P.S - I went through the same thing. I always asked what I could do to get better so that I could play Strung Out songs etc...then one day I realized....what the hell? it's been 6 months and I STILL don't know any strung out songs....so I thought about it and...guess what? It's cause I wasn't DOING any strung out. So I sat down and did a couple of songs by ear....I stuck with it...and in a matter of maybe 2 weeks....I had an album tabbed...because I picked up on their writing trends, and most of the songs are similar.

DO NOT BE discouraged because something is hard or maybe too hard....it's never too hard...take the effort and time...and do it now biggrin.gif
Good luck, cheers!


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Mackietao
post Jan 19 2008, 02:13 PM
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I agree some with Paul Coutts here. But just because something isn´t what you really want to play doesn´t mean it´s super fun playing it. And playing techniques/genres that´s not really what you want to play may improve your ability to play what you want. Not to mention you get more versitile in your playing! smile.gif Practice what you want to play real slow, always perfect technique, speed has to come later. And have other songs on the side that you actually can play or is not far away.. and pure techique drills I think will be a good strategy.

Having some cool tunes to play a long too is way more fun then just doing slow licks in front of metronome that doesn´t sound cool at the speed you master.. (for me that is ) And you get some of a music feeling to your playing as well.
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post Jan 19 2008, 03:31 PM
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you can always simplify those hard solos but also while simplify try to mantain qhat you fell it´s important, what you think it makes those songs sound so good, if you´re good at it even you can "replace" parts and put your own, not all notes have the same importance or are so distintive. The same goes to atack, articulation, timbre, etc. Have fun.
In a mechanical point of view the time is not so important as concentration and good technique (the how to do...) good technique gives you acuracy and relaxation, if you ara playing for 5 years and still don´t have relaxation qhen you play let´s say something you can already play and find "easy", may be you´re doing something wrong and should consult a live teacher. Mechanical easyness and cleaness and less efortlesly as posible doesn´t have to do with the particular difficulty of the piece....if you can play "easy stuff" confortably and flawless you can also do it with more difficult stuff, if it has similar techniques but slower or faster tempos, or challenging phrasing, that´s a attention thing.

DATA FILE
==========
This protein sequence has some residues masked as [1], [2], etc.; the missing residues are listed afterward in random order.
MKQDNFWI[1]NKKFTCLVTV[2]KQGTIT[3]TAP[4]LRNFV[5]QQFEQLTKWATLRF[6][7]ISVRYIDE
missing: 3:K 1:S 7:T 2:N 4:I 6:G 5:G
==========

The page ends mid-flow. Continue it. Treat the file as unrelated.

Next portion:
For attention thing you should try to focus only on the guitar and the song and how you fell about them....forget the other stuff (work, I´m playing for 5 years, etc) grab your guitar and concentrate about how it feels in your hands, how it sounds in your ear, like an easy ride, then you can play with less disturbing stuff in your mind.


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mattacuk
post Jan 19 2008, 03:47 PM
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QUOTE (Mackietao @ Jan 19 2008, 01:13 PM) *
I agree some with Paul Coutts here. But just because something isn´t what you really want to play doesn´t mean it´s super fun playing it. And playing techniques/genres that´s not really what you want to play may improve your ability to play what you want. Not to mention you get more versitile in your playing! smile.gif Practice what you want to play real slow, always perfect technique, speed has to come later. And have other songs on the side that you actually can play or is not far away.. and pure techique drills I think will be a good strategy.

Having some cool tunes to play a long too is way more fun then just doing slow licks in front of metronome that doesn´t sound cool at the speed you master.. (for me that is ) And you get some of a music feeling to your playing as well.


Good points. Can you belive before I joined GMC I only wanted to play like U2's the edge unsure.gif laugh.gif laugh.gif I had never even heard of "shredding". But haveing learnt the ways of the shredder it gives you the technical abilities to try your hand at anything you desire.! smile.gif